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Three of the major American championships have been decided in the past month, the most important of them being that of the United States Auto Club. From the time that the green flag fell to start the first race of the season at Phoenix on March 29th there never seemed to be much doubt that Al Unser was going to win this year’s USAC Championship. Driving the Ford-powered Colts (née Lolas) that are owned by ParneIli Jones and Vel Miletich and prepared by George Bignotti, Jimmy Dilamarter and Charles Tabbuchi, the younger of the two Unser brothers, took the lead in the championship by winning the first race and then stayed in front by finishing third in the next two events. Came the Indianapolis 500 and there was no touching Unser as he won the pole position and then led all but 10 of the 200 laps on the way to an overwhelming victory. It was a lucrative victory not only in terms of dollars (over £113,000) but also in terms of points, for it raised his total to 1,790 points—over 700 more than Gurney or Andretti and over 1,000 more than McElreath. Unser didn’t make the winner’s circle in any of the next four races, but he finished all but one of them and ended the first half of the season with a great victory in the rain-drenched ninth race at the Indianapolis Raceway Park road circuit. His points total had now reached 2,690, far ahead of the 1968 and 1969 USAC champions—his older brother Bobby (1,500 points) who had just taken over second place from Andretti (1,485 points).

Al began the second half of the season just as he had begun the first half—with two victories within 24 hours, one on a dirt track and one on a paved oval. The inaugural California 500 at Ontario Motor Speedway was next and Unser appeared all set for a repeat of his runaway Indianapolis victory when his turbocharger failed with only 35 miles to go in the 500-mile race. The veteran Texan McElreath was the surprise winner of that one and his victory temporarily boosted him into second place in the standings. Within 24 hours of the California 500, however, Unser was back to his winning ways with another dirt-track victory. Indeed, that was the first of five consecutive victories—a winning streak that is still unbroken—and with them he put the 1970 USAC Championship out of reach of anyone else: With only one race remaining (on November 22) Al Unser now has 4,890 points, more than double the 2,260 points garnered by his brother Bobby, who is unbeatable for second in the standings. Third place is still in dispute, with McElreath (1,910 points) holding a slim lead over Mosley (1,900) and Andretti (1,815).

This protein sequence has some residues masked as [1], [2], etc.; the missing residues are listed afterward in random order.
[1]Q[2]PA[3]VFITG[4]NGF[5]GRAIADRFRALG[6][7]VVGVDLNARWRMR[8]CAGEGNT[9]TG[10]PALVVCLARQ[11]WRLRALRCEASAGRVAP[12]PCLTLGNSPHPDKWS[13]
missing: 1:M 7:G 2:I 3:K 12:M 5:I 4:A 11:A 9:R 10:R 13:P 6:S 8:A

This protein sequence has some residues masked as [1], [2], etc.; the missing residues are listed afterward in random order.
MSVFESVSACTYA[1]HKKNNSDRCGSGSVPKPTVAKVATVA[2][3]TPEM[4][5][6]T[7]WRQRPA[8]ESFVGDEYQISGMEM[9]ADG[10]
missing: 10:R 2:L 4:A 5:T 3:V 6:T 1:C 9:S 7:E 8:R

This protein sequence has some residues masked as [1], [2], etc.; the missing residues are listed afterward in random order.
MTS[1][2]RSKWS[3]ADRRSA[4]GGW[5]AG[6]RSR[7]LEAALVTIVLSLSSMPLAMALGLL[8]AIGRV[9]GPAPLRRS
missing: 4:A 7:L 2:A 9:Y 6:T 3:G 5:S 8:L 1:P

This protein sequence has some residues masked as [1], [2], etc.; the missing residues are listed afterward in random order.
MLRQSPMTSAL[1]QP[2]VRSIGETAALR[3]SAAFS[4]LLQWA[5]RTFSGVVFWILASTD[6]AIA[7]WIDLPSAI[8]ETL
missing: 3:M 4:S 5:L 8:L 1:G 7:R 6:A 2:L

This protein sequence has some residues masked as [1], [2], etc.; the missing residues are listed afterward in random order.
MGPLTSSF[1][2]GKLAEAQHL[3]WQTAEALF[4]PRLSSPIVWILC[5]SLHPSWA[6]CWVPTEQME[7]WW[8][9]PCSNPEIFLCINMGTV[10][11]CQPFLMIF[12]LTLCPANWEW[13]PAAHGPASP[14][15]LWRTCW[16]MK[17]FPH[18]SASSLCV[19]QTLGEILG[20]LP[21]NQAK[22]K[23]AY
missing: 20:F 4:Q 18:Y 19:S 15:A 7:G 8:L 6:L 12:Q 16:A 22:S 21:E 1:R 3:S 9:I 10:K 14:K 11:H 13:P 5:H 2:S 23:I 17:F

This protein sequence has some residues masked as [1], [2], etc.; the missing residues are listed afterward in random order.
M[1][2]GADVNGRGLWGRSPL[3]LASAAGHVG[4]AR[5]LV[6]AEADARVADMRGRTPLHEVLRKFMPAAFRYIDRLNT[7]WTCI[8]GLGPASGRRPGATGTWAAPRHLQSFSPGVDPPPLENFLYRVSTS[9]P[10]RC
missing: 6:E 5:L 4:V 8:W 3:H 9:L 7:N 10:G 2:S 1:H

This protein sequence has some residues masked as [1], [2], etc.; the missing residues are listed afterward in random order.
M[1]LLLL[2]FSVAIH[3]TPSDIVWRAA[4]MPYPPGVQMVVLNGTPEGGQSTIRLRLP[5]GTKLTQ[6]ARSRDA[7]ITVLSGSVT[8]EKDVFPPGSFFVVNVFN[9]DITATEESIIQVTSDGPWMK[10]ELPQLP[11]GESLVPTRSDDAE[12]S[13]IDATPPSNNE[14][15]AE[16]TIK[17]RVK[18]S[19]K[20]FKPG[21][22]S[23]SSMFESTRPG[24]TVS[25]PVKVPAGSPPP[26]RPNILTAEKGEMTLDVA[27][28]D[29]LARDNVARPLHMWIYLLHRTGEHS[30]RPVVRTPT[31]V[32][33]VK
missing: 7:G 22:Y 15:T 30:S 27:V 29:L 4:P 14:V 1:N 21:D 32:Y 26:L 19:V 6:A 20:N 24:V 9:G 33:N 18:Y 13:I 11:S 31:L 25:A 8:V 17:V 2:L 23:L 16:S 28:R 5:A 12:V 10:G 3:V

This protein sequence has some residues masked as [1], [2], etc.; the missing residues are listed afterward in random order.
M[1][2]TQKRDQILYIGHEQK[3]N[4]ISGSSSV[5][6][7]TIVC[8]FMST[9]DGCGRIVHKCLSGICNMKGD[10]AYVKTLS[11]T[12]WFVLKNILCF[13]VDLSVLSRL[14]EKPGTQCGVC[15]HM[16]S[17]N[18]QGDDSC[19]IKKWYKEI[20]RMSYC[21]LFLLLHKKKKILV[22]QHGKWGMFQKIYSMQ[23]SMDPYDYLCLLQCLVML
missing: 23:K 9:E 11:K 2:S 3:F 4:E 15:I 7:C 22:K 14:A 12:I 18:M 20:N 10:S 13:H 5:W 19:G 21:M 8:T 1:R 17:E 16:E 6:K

Whether he wins that final race or not, Al Unser can look back on a remarkable season. He has scored 10 victories in 17 races (equalling a record set by A. J. Foyt in 1964) and they include wins in every type of race that USAC runs—paved ovals (including the Indianapolis 500), dirt-track ovals (he won all four races on the dirt this year) and road circuits (at Indianapolis Raceway Park). He failed to finish only two of the 17 races and in the other five was never lower than fifth—being second once, third three times and fifth once.

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On the same weekend that Unser was wrapping up the USAC Championship, his car owner, Parnelli Jones, together with George Follmer, was bringing the SCCA’s TransAm Championship back to Ford for the first time since 1967. The deciding event was the 10th race of the 11-race series at Seattle in which Jones scored a comfortable 19.6 sec. victory over Mark Donohue in one of Roger Penske’s American Motors Javelins. Sam Posey’s Dodge Challenger was third, followed by Follmer’s Mustang and Vic Elford and Ed Leslie in Jim Hall’s two Chaparral Camaros. And just to put the icing on the cake Jones and Follmer topped off the season by finishing first and second in the final race of the year, with Donohue third, Swede Savage and Dan Gurney fourth and fifth in the AAR Plymouth Barracudas, and Leslie sixth.